'We can’t believe all of what the scientists are saying' - Danny Healy-Rae defends his comments on climate change
Independent TD Danny Healy-Rae has defended his comments on climate change as “based on facts”.
Speaking on Newstalk Lunchtime, the Kerry TD stood by his belief, expressed at the Dáil’s debate on climate change yesterday, that climate change is an act of “God above”.
“There were serious patterns of climate change going back over the ages, starting with the ice age.
“If you come along with the 11th and 12th centuries in Ireland, it was very, very warm and very, very dry. In the 15th and 16th centuries, it was predominantly wet, then culminating in a serious famine caused by years of wet weather,” he told the programme.
Mr Healy-Rae said he was “more interested in Ireland” than about the impact of climate change on developing countries.
“I base my knowledge on what happened here in Ireland over the years and I’m not aware of what happened in other countries.
“Maybe I’m not up to date on what happened there but I’m certainly right, the history shows that what I’m saying here today is true,” he said.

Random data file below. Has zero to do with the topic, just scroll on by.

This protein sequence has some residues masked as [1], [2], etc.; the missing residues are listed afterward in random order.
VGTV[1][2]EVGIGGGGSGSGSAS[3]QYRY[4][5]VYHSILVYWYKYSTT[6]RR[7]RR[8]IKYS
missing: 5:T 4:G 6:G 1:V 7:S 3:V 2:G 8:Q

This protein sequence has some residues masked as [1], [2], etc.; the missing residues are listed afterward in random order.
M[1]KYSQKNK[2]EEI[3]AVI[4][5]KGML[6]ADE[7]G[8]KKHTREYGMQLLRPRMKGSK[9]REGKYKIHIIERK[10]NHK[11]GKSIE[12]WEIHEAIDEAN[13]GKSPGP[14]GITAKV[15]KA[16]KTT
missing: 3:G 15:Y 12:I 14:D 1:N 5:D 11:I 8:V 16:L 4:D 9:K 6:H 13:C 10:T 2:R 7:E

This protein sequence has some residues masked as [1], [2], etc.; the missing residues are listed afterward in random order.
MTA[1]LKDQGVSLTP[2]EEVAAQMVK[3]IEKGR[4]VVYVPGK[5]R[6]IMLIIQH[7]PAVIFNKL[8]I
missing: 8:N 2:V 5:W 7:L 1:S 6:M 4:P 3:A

Host Jonathan Healy quoted the comments of NUI Maynooth’s geography lecturer John Sweeney, who warned that people should be “very wary” of accepting Mr Healy-Rae’s comments, emphasising that they are “only opinions” and not based on facts.
When asked if he would consider the counter-point that he may be wrong, Mr Healy-Rae said: “Nope. I’m basing my argument on facts, going back historically in this country.
“If we go back to the 1970s, we were told by scientists that our buildings were going to be washed away by acid rain. It hasn’t happened, so we can’t believe all of what the scientists are saying.”
He added that he has been “listening to Eamon Ryan for years” but could not share the Green Party leader’s position on climate change.
Mr Healy-Rae noted that his feelings on the issue are “already widely known”, as he outlined his views many times during Kerry Country Council meetings, and said he wasn’t surprised by the reaction to his comments.
When pressed on whether he would take into consideration the opposing views of the Green Party and scientists like Mr Sweeney, he eventually agreed that he would.
“Alright, but I tell you they’ve a lot of work to do if my mind is going to be changed on this.”